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Joining the chorus: Australian media’s support for Khalistani extremism
Khalistan

Joining the chorus: Australian media’s support for Khalistani extremism

| @indiablooms | 20 Jun 2024, 01:21 am

Australia, known for its multicultural fabric and inclusivity, is home to one of the fastest-growing Indian diasporas in the world.

Indians are the second-largest immigrant group in the country, contributing significantly to its socio-economic landscape.

Yet, a growing sense of anxiety and concern is taking root among this vibrant community, fueled by recent trends in public discourse and media reportage.

The Indian community, of which Sikhs are an integral and significant part, is increasingly alarmed by what they perceive as a “pro-Khalistan bias” in the coverage by state broadcasters such as the Australian Broadcasting Corporation (ABC) and the Special Broadcasting Service (SBS). Influential Indian Australians from Melbourne and Sydney assert that ABC tends to amplify the voices of a handful of self-serving Khalistan extremists, while disregarding the concerns of the diaspora.

One community member pointed out, “The ABC talks about the events in Canada but conveniently forgets every time to question pro-Khalistan ‘hooliganism’ here in Australia.” This sentiment reflects a broader frustration that the Australian media is not holding pro-Khalistan elements accountable for their actions within the country.

A case in point is the violence at Melbourne’s Federation Square in January 2023, where pro-Khalistan extremists, during a so-called referendum, attacked individuals carrying Indian flags. Despite the severity of the incident, there has been little movement towards fixing accountability or delivering justice. Additionally, attacks on Indian temples by pro-Khalistan radicals have not been taken seriously by Australian authorities, despite assurances from Prime Minister Anthony Albanese to Indian Prime Minister Narendra Modi last May. The question remains: is the safety and security of law-abiding Australian-Indians being overshadowed by the interests of Khalistan separatists?

The community’s apprehensions were further intensified by the recent ABC report titled ‘Infiltrating Australia’, which alleges that Indian intelligence officers, posing as diplomats, were expelled for running covert operations targeting Sikh separatists in Australia. The report includes interviews with individuals linked to designated Canadian terrorist Hardeep Singh Nijjar, who was killed in Vancouver last year. The documentary goes on to accuse the Overseas Friends of the BJP (OFBJP), a support group of India’s ruling party, of attempting to infiltrate Australian politics through connections with the Liberal Party.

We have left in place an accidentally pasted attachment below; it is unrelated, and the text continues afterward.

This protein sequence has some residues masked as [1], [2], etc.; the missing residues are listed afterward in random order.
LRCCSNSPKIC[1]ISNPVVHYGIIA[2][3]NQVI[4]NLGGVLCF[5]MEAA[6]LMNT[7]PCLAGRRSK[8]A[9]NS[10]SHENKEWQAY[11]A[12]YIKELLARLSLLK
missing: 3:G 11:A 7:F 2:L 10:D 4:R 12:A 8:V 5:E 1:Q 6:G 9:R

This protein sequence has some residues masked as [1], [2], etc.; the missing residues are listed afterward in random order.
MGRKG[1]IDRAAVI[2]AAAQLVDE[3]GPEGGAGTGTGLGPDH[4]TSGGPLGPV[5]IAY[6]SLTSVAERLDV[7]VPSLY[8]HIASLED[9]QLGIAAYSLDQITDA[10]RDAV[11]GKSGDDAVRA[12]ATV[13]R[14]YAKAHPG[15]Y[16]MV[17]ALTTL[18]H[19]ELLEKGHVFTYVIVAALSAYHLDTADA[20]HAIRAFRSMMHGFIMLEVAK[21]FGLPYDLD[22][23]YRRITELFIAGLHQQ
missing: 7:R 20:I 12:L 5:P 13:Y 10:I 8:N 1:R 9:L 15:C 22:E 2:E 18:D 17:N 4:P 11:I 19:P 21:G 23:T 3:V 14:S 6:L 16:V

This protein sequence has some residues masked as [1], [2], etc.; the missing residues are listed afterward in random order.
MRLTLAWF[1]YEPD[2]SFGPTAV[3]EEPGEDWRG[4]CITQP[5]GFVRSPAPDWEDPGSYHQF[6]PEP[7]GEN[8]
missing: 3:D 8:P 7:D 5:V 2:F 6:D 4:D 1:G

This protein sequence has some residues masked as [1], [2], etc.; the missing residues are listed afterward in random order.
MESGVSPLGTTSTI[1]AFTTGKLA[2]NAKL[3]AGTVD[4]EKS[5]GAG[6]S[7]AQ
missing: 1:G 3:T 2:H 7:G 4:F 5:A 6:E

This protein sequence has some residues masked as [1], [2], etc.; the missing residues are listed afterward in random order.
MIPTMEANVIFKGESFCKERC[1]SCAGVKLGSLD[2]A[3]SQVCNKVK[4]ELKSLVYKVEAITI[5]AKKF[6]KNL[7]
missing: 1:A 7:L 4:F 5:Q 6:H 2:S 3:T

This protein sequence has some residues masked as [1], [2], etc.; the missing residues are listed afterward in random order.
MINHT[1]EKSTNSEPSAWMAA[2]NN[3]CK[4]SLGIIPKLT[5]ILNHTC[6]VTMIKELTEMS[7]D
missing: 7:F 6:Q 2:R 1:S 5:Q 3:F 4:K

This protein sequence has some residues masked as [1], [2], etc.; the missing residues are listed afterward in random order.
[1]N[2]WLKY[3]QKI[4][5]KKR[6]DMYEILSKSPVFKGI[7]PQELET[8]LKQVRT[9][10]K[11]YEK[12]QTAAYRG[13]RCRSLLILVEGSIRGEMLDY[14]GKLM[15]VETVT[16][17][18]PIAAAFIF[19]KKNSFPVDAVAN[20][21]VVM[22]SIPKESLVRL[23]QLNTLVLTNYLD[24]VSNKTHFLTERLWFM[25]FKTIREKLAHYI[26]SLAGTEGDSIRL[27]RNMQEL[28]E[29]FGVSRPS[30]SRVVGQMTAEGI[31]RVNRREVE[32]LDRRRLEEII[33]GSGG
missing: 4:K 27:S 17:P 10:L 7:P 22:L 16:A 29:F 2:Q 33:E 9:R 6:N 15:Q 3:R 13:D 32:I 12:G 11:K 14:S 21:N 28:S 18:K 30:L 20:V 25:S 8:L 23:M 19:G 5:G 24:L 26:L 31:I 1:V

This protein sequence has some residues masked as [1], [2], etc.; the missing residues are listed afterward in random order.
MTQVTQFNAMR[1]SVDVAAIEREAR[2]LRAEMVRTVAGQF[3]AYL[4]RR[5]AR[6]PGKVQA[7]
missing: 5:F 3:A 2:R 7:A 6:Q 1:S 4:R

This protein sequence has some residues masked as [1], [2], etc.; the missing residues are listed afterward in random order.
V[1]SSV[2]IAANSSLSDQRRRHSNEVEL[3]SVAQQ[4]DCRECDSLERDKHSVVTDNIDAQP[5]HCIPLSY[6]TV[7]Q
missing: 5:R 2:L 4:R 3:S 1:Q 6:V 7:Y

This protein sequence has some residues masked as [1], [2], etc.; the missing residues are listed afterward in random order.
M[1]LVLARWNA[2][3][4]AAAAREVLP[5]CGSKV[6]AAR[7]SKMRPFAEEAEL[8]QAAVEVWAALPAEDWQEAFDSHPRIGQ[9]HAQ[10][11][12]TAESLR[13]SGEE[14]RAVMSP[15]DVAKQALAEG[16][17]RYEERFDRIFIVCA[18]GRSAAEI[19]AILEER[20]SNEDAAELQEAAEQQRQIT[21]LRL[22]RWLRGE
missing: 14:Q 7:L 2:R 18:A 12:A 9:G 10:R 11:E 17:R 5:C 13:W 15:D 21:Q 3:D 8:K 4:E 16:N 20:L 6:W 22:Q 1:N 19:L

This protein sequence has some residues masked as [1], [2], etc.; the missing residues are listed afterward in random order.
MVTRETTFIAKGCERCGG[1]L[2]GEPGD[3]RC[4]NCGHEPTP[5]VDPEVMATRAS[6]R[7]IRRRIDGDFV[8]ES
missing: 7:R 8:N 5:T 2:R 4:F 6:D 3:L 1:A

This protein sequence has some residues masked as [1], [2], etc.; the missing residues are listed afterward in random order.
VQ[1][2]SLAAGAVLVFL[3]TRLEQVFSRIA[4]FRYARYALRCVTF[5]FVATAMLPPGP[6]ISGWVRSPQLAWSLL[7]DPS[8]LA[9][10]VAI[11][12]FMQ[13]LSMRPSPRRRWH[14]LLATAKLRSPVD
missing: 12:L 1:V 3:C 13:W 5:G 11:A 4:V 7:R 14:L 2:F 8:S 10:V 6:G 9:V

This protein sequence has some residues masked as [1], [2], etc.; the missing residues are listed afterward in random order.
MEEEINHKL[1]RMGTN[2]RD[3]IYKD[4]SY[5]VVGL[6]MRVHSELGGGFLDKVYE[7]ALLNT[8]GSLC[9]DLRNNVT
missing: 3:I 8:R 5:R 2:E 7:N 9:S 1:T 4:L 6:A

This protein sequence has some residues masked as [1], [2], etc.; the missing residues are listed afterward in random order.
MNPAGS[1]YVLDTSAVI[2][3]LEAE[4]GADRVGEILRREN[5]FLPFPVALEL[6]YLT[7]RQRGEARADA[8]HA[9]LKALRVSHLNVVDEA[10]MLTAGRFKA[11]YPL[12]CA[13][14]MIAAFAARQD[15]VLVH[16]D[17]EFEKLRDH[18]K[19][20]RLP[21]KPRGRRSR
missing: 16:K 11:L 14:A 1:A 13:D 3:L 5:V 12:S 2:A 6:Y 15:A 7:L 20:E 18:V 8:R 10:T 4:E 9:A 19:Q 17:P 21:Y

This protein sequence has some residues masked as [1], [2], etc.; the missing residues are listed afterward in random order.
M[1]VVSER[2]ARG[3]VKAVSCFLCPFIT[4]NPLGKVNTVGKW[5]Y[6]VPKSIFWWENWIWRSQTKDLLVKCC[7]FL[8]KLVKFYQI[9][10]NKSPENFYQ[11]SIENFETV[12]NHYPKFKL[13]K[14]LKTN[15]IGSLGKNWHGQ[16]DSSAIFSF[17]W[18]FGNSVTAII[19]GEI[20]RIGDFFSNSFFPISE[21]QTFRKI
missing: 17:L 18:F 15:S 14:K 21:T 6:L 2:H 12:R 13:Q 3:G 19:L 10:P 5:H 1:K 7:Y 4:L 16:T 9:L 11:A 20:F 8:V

Such narratives, community members argue, singularly focus on discrediting India’s global ascent, while ignoring the broader context and complexity of South Asian politics.

This perceived bias is not just a media issue but also a political one. Greens Senator David Shoebridge, quoted extensively in the ABC report, has been a controversial figure in the Indian community, particularly after he received an award from the Pakistani President for his contributions to human rights. Shoebridge’s past remarks comparing Indian groups to Nazis have only deepened the mistrust towards his and ABC’s intentions.

The issue of Khalistan is a deeply sensitive one for India, impacting its sovereignty and territorial integrity. Yet, Australia’s alignment with Canada and the US on this matter, despite a burgeoning partnership with India under the Quadrilateral Security Dialogue (Quad) and a Comprehensive Strategic Partnership (CSP), raises questions. The economic ties, underscored by the Economic Cooperation and Trade Agreement (ECTA) signed in 2022, further complicate the diplomatic landscape.

The Indian diaspora in Australia deserves fair and balanced reportage that acknowledges their contributions and concerns. Media entities like the ABC and SBS must strive to present nuanced perspectives rather than echoing one-sided narratives. The growing Sikh community in Australia is not just a statistic; it is a vital part of the nation’s multicultural identity and deserves to be heard and respected.

(Photo and text courtesy: Khalsavox.com)

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